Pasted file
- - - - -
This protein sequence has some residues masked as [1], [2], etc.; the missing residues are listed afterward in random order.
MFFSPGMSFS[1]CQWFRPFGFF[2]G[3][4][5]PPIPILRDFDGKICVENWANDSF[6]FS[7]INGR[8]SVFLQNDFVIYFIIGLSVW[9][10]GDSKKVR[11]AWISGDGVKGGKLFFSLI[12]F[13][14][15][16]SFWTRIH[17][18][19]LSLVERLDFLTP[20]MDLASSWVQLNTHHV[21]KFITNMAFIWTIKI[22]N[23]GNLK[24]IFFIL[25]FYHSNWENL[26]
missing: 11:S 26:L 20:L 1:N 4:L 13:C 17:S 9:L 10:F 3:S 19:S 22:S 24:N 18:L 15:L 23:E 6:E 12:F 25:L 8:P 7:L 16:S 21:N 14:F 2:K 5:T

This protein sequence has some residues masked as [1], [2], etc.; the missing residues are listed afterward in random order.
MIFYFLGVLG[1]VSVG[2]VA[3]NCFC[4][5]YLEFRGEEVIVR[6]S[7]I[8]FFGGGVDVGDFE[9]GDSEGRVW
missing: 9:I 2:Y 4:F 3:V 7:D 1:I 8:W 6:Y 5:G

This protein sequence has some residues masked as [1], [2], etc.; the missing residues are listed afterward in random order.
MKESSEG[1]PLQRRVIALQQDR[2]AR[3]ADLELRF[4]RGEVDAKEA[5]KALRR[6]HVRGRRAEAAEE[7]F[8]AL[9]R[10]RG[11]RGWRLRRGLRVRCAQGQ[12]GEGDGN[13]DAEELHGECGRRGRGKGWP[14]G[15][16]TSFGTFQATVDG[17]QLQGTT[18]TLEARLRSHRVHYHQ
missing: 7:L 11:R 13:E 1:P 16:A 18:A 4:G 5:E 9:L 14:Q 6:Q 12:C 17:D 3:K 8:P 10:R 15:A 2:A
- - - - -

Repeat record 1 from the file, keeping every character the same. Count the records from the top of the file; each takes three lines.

This protein sequence has some residues masked as [1], [2], etc.; the missing residues are listed afterward in random order.
MFFSPGMSFS[1]CQWFRPFGFF[2]G[3][4][5]PPIPILRDFDGKICVENWANDSF[6]FS[7]INGR[8]SVFLQNDFVIYFIIGLSVW[9][10]GDSKKVR[11]AWISGDGVKGGKLFFSLI[12]F[13][14][15][16]SFWTRIH[17][18][19]LSLVERLDFLTP[20]MDLASSWVQLNTHHV[21]KFITNMAFIWTIKI[22]N[23]GNLK[24]IFFIL[25]FYHSNWENL[26]
missing: 11:S 26:L 20:L 1:N 4:L 13:C 17:S 9:L 10:F 3:S 19:S 22:S 24:N 18:L 15:L 23:E 6:E 12:F 25:L 8:P 7:L 16:S 21:N 14:F 2:K 5:T